"I was more shocked and hurt to be honest with you that people would try to come up and take land that didn't belong to them," Jamieson said. "It's way out of their area."


Middleboro regrets
The Mashpee tribe has a deal with Middleboro to locate an Indian casino there, but the $250 million in roadwork, utilities and other infrastructure improvements agreed to by previous tribe administrators is making that project look less attractive.

Even if the 100 acres in Fall River were taken into state trust, it would still have to go through the federal process, said Nedra Darling, a spokeswoman for the BIA.

If the Mashpee Wampanoag followed through and switched locations for its proposed casino, the new site would require a new application and all the reviews the current project must undergo, Darling said.

The Middleboro process has been stalled by a U.S. Supreme Court ruling last February that the U.S. Department of the Interior has no authority to take land into federal trust for tribes recognized after 1934.

The Mashpee tribe's historic ties to those 539 acres in Middleboro were already called into question by other Wampanoag tribes, including the Pocassets. Any proposal in Fall River will face the same type of scrutiny.


No federal recognition
Pocasset leaders had their own meeting with Mayor Flanagan's office last Friday to talk about their historic ties to the area and to let him know that if any casino is to be built in the city, it will be by their tribe, Buffalo said.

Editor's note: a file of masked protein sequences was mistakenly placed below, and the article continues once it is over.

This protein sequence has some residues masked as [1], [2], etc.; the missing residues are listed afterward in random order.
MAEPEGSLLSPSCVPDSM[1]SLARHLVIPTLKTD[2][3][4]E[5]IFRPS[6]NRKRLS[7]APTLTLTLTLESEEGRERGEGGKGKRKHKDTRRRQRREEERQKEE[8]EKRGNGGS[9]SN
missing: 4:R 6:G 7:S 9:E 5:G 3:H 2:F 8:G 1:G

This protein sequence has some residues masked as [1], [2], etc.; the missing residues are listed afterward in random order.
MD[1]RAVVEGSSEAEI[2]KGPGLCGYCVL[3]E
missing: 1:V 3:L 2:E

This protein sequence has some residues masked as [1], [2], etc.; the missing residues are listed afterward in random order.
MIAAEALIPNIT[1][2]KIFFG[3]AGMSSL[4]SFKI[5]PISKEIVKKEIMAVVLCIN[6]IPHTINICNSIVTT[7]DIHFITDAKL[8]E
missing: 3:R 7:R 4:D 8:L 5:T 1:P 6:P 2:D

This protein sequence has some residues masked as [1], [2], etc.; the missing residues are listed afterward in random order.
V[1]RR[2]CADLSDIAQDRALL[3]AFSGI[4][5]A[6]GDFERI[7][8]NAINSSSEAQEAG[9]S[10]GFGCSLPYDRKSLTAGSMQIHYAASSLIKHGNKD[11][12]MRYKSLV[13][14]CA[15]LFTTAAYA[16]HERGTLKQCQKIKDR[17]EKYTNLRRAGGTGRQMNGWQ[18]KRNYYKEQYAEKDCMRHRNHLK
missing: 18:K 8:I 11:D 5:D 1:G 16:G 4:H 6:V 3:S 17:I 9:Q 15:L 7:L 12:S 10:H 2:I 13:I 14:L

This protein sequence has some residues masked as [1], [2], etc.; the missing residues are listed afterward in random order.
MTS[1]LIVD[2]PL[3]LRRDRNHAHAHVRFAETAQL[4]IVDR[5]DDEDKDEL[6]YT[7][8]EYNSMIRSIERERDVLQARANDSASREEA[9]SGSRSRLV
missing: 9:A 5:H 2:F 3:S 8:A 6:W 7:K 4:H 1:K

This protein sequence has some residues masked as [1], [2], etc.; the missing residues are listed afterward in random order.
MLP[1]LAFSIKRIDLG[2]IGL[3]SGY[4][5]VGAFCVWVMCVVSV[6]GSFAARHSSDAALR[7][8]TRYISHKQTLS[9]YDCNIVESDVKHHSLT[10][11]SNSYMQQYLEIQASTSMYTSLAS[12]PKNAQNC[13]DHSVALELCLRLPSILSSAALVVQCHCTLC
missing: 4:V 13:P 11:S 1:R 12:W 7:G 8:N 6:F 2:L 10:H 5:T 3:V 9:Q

But only the Mashpee and Aquinnah tribes are federally recognized, which under federal law gives them the ability to open a casino provided the state legalizes expanded gambling. Pocasset is among the state's recognized tribes and has filed letter of intent to become federally recognized, tribe leaders said, but without that they can't pursue a casino.

That's not on the top of their lists for economic development anyway, Jamieson said. The Pocassets would like to look at other alternatives for the land, like wind energy, which would keep the land pristine, he said.

Jamieson said he doesn't like what Indian casinos have done to tribes here and across the country.

"We're fighting amongst our own people, and for what?" Jamieson said. "The Mashpee people are our brothers. It's a shame we can't sit down together and commingle. It breaks my heart."


1675-1676 - King Philip's War rages in southeastern Massachusetts, a war between English colonists and Native Americans. The tide turns in the war when some Indians, including the members of the Fall River-based Pocasset Wampanoag, agree to fight alongside the English.

1709 - Benjamin Church, the colonial captain who recruited tribe members, deeds land in Fall River to the Pocasset tribe members who fought on the English side. It becomes known as the Watuppa Reservation, named for two ponds in the area. 1907 - Approximately 100 acres of land is taken by eminent domain by Fall River for the city's water supply. 1930s - The state, under pressure from federal officials, provides 277 acres in Freetown to compensate for the land taken by Fall River officials.2010 - The Commission on Indian Affairs schedules a meeting to consider taking 100 acres of Watuppa Reservation into state trust, even as two tribes - Mashpee Wampanoag and Wampanoag Tribe of Gay Head (Aquinnah) - look at land in Fall River and Freetown for possible casinos.